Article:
IE 11 is not supported. For an optimal experience visit our site on another browser.

What is slugging? Experts explain the popular skin and hair hydration hack

The beauty trend has gone viral — and experts are all for it.
jacoblund / Getty Images / honey_and_milk / Getty Images

While skin care products featuring snail mucin are the rage these days, slugging, a beauty trend that's been making the rounds on TikTok, doesn't actually involve any slimy creatures.

Instead, the term refers to a technique in which you coat your face, hair or even your body with a product that promises to hydrate. While slugging, in all its forms, has recently taken off on the app, the methods have been around for a while: Face slugging has roots in Korean beauty and is a longtime favorite of the beauty crowd on Reddit, while hair slugging, known as hair oiling, has long been used in South Asian cultures.

So what exactly does it involve? We asked dermatologists and hairstylists to break down the processes and how they might benefit your skin and hair.

Slugging for skin | Benefits | Who should try it | How to do it | Slugging for hair | Benefits | Who should try it | How to do it

What is slugging for your skin?

While there aren't actual slugs involved in the process, you may end up looking a little bit like one when you're done slathering on the moisturizing agent. The technique involves applying a heavy emollient, such as Vaseline or Aquaphor, as the final step in your skin care routine, Dr. Rachel Nazarian, board-certified dermatologist at the Schweiger Dermatology Group in New York City tells Shop TODAY. These products are occlusives, meaning they seal the top layer of the skin and enhance the penetration of the products that came before them, making them more effective.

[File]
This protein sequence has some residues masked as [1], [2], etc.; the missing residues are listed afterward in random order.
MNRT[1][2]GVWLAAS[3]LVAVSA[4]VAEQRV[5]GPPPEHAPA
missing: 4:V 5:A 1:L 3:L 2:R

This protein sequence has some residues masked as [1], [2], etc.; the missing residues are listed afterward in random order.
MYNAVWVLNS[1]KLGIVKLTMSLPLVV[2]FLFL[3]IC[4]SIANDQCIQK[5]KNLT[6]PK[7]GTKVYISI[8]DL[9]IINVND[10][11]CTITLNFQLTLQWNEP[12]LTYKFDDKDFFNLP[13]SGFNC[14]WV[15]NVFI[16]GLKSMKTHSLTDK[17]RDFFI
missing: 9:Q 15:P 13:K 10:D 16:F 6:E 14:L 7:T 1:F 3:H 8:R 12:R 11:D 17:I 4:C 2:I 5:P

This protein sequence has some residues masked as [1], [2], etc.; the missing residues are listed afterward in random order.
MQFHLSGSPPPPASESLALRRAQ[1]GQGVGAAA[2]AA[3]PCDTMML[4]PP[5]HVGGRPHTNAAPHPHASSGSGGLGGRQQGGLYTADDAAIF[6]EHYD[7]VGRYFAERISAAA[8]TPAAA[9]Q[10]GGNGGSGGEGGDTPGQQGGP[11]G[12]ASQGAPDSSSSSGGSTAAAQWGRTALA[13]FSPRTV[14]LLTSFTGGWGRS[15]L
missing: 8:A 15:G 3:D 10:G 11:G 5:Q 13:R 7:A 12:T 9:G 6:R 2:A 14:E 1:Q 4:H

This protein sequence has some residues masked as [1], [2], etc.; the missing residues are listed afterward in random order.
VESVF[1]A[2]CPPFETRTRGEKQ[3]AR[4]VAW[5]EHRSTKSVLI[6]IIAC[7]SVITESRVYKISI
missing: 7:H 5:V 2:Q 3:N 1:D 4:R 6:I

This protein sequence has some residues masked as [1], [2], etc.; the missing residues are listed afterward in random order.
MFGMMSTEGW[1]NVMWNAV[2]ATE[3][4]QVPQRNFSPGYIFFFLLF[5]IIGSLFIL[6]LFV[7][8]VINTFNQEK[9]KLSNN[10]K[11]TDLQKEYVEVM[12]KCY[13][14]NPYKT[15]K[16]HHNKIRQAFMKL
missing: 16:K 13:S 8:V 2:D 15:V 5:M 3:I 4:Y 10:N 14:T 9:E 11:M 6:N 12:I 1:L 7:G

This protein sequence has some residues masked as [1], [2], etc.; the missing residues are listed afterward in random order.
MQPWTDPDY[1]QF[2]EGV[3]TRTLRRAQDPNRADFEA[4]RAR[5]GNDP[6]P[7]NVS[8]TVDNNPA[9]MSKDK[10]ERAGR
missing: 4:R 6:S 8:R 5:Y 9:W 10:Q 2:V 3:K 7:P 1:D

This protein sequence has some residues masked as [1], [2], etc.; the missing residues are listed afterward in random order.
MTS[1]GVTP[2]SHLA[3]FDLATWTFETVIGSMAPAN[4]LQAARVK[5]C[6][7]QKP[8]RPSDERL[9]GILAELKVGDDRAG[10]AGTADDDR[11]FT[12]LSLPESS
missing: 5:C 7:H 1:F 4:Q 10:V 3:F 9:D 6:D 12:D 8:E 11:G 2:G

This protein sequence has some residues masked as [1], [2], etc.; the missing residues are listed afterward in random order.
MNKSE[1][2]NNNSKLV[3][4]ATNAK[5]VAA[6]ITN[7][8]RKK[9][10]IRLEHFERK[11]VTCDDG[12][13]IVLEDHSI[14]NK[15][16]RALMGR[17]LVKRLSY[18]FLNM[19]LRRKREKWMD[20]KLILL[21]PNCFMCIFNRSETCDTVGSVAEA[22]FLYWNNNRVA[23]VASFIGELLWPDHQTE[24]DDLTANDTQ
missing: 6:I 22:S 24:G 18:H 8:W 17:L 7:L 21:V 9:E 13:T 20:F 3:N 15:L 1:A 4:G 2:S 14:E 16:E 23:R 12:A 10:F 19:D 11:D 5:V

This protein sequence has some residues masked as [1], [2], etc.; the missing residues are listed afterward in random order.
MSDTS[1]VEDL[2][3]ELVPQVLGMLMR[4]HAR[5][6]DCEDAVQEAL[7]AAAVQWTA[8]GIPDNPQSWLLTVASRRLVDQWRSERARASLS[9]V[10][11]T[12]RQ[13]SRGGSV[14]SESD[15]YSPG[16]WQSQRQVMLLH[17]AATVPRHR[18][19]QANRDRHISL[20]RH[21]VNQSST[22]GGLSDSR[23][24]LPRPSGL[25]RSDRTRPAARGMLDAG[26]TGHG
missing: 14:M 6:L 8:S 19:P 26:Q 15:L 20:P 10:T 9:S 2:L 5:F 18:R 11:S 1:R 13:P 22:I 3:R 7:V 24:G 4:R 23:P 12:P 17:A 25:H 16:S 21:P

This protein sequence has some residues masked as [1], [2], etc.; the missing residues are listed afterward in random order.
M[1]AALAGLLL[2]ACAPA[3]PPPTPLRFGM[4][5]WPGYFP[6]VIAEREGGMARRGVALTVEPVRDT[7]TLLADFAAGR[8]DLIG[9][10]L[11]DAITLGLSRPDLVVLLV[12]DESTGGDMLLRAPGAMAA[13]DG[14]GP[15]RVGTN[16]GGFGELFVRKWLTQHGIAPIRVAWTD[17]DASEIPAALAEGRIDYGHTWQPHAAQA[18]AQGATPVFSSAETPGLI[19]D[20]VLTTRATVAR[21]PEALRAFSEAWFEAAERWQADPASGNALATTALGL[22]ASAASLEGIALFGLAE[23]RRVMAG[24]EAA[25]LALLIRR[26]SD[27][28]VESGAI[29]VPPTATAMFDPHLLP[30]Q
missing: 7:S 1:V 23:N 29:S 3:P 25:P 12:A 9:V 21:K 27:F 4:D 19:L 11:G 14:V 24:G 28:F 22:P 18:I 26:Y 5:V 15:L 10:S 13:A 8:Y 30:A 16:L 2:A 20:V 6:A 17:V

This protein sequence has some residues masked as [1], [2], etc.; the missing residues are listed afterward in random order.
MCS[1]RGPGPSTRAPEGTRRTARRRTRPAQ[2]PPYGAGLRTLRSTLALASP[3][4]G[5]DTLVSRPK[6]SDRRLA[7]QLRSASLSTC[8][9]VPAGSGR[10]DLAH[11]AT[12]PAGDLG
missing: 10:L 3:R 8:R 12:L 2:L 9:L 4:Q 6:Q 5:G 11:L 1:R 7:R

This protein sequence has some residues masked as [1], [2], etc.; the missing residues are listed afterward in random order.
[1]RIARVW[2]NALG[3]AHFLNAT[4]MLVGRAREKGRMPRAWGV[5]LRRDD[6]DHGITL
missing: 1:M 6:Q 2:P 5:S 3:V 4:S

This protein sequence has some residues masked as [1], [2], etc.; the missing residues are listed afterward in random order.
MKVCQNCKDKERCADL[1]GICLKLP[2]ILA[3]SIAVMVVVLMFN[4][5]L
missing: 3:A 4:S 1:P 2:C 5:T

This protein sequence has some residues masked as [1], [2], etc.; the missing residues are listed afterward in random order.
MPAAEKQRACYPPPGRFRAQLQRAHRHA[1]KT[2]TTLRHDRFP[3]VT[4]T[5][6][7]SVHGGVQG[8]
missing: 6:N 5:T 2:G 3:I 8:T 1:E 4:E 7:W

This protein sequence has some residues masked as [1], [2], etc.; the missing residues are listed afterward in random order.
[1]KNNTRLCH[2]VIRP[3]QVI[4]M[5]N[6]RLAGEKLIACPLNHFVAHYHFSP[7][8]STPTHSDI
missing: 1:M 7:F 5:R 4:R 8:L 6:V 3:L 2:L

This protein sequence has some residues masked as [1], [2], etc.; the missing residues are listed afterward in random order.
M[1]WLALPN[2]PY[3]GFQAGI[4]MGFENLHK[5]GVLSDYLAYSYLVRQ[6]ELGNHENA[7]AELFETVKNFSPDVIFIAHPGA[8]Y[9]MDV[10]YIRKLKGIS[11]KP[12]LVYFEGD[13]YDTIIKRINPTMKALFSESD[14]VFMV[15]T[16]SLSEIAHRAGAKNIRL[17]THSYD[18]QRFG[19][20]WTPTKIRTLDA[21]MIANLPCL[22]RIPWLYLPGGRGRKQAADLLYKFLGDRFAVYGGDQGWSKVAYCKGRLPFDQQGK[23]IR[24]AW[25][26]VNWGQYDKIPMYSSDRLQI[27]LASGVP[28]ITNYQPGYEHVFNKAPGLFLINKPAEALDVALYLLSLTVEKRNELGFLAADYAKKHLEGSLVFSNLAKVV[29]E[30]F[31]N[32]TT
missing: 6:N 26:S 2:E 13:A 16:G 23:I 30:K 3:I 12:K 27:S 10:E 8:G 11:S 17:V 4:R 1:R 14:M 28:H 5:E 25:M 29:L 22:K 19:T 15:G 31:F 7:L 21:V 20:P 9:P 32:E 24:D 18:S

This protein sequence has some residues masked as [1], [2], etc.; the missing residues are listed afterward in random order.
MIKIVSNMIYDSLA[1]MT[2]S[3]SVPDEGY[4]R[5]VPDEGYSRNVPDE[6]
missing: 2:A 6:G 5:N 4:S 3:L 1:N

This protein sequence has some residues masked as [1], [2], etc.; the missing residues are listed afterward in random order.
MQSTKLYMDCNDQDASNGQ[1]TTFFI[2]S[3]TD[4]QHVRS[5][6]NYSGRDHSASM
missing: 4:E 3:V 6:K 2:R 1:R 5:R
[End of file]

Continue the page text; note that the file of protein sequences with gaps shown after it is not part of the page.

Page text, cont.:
What are the benefits of slugging?

Along with boosting the potency of your nightly skincare products, the process also locks in the moisture that's already on your skin and prevents you from losing some of it to the atmosphere overnight, Nazarian says.

Dr. Corey L. Hartman, founder of Skin Wellness Dermatology in Birmingham, Alabama likened it to a "supercharged" skin hydration method. "It helps to repair a damaged skin barrier, hydrates dry skin, fights sagging skin and wrinkles, increases water content and makes the skin plumper," he says.

Who should try slugging?

Sounds like the ultimate skin hydration hack, right? For those who suffer from constantly dry, itchy skin, it could be a good solution. Plus, even those with normal skin may benefit from testing it out, especially during the colder months.